Referring next to FIG. 3, a flex ribbon/contact set assembly 20 includes three of the flex ribbon/contact set subassemblies 14 of FIG. 2, adhesively attached side-by-side to the surface 21A of metal base 21. Metal base 21 can be composed of stainless steel. A high conductivity ground plane 25 (FIG. 4A) can be interposed between the back surface of ceramic dielectric 16 and the front face 21A of metal base 21. In a prototype of the invention, a grounded metal support bar 24 is attached by electrically conductive epoxy to the bottom surface of metal base 21 and is maintained at a ground potential so as to function as a ground plane. However, metal support bar 24 could be integral with metal base 21. (By way of definition, the term “ground plane conductor” is intended to encompass a single ground plane conductor or a plurality of ground plane conductors that are all electrically connected to each other.) An insulator/guide 26 has a lower horizontal section 26A adhesively attached to the bottom surface of metal support bar 24 and also has an integral vertical section 26B adhesively attached to the front surface of metal support bar 24. The front surface of vertical section 26B of insulator/guide 26 is parallel to probes 13. Insulator/guide 26 can be composed of TORLON polyamide-imide material (although other material such as Teflon could be used instead), and may have a thickness of approximately 5 mils so as to achieve the desired transmission line properties and controlled uniform characteristic impedance (typically approximately 50 ohms) of the signal path along each probe 13.
The flex portion 13B of each probe 13 preferably slideably abuts or nearly abuts the outer face of the vertical section 26B of insulator/guide 26. This serves to align the curved flex sections 13B of the multiple probes 13 and eliminate the previously mentioned skew so that all of the contact tips 13C of the probes 13 are precisely aligned with each other. When the curved flex sections 13B of probes 13 are flexed as shown in FIG. 1 by numeral 13B′, their side edges easily slide against the smooth outer face of vertical section 26B of insulator/guide 26. This maintains the alignment of the probe contact tips 13C during the flexing. The vertical face 24B (FIG. 4) of metal support bar 24 functions electrically as an extension of ground plane 25, so the entire length of each probe 13 except for the approximately 25 mils or less portion 30 extending below metal support 24 functions as a transmission line, thereby providing uniform, controlled impedance of the flex portions 13B except for the approximately 25 mil tip portions 30 extending below grounded metal support bar 24.
What is meant by “controlled” impedance is that the impedance along the entire length of the probe 13, except for the short distance by which the contact tips extend beyond the edge of the ground plane, is within approximately ±10 percent of the nominal characteristic impedance value, and the short distance referred to is small enough that it has little effect on the test signals being driven down the probes 13 by the integrated circuit test system at the frequencies of interest. For example, if the nominal impedance of the shank portion 13A and the part of the flex portion adjacent to the ground plane is 50 ohms, the “uncontrolled” impedance at the several mil tip portion extending beyond the ground plane might be approximately 70 ohms, but the short distance is so small that the test signals at frequencies as high as about 4 to 6 gigahertz are not affected much.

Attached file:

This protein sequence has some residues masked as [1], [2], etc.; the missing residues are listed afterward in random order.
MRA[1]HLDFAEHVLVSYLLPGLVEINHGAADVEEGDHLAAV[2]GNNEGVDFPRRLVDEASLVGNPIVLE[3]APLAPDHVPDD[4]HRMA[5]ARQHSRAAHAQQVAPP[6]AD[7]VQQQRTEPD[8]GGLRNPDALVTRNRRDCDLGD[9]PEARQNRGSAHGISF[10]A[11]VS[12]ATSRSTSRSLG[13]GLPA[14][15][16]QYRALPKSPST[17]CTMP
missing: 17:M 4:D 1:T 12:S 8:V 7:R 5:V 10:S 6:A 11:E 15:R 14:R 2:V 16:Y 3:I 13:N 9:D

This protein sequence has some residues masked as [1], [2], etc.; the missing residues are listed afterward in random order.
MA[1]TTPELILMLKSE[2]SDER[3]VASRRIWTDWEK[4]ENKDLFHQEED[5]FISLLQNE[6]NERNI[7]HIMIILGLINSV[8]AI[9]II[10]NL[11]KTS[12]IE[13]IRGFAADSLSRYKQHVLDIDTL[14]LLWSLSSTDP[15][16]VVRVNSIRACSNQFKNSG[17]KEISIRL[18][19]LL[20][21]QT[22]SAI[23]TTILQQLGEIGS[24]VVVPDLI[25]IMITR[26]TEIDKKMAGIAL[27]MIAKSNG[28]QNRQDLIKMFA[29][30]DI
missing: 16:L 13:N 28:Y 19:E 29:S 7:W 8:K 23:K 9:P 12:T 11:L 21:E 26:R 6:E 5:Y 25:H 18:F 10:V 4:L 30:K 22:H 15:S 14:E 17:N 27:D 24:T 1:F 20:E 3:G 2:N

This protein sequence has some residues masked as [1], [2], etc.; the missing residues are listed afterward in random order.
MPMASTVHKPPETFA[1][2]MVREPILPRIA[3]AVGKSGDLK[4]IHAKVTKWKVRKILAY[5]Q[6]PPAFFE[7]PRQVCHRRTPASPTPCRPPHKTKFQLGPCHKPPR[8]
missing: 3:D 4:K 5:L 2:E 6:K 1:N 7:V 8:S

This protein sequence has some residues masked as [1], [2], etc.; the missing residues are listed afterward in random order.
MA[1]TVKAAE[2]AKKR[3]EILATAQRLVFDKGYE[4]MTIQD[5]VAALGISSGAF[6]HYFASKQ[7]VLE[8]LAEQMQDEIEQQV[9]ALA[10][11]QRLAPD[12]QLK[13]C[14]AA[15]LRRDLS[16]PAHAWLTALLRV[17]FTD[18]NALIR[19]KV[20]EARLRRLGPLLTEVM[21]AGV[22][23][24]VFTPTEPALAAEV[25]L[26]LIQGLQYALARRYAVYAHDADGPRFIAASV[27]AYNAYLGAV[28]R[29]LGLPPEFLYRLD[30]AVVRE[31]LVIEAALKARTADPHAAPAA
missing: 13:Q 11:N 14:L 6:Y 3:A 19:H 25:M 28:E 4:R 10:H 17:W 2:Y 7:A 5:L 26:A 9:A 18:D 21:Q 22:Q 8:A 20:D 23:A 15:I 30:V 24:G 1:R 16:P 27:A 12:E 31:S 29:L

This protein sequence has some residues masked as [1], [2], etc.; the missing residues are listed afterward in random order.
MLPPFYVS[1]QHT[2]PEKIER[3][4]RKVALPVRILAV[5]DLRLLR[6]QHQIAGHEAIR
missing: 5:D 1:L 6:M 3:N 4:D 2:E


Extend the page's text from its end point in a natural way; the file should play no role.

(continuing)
The distance that section 30 of flex portion 13B and tip 13C of flex probe needle 13 extend below ground plane conductor 24 usually is specified to have a value selected to ensure that there is no damage to the wafers being probed as the wafer or probe guard assembly 36 is moved to cause a “touch down” of the needle contact tips 13C against the corresponding bonding pads 12 (FIG. 1). The amount of inductance associated with the lowest portion 30 of each probe 13 is fairly negligible at test signal bandwidths of 4-6 gigahertz. The void 24 in FIG. 4A in the described prototypes of the invention, with a width of 20 mils and a height of 10 mils as shown in FIG. 4A, is present to allow convenient removal of debris from the prototype shown in FIG. 4A. However, void 34 has been found to have a negligible effect on the impedance of the signal path along the flex probe needle 13.
The above described embodiment of the invention allows integrated circuit testers with bandwidths of 4-6 gigahertz and providing a very high density of test probe signals with frequencies as high as about 400-600 megahertz to be simultaneously provided to and received from the roughly 60 bonding pads of approximately 8 to 64 die of the wafer being tested.
FIGS. 5A-5F illustrate another embodiment of the invention in which flex probes and insulator/guide elements are included in a low force, high density interface contact set for providing high density coupling of high speed (e.g., as high as 1 gigahertz or even higher) test signals between corresponding conductors of separate printed circuit boards or, if the paths of the subsequently described probe 130 are tapered or fanned out, directly between bonding pads of an integrated circuit chip, and corresponding conductors of a pin electronics board of an integrated circuit tester. This embodiment provides a very constant, controlled impedance path for each test signal.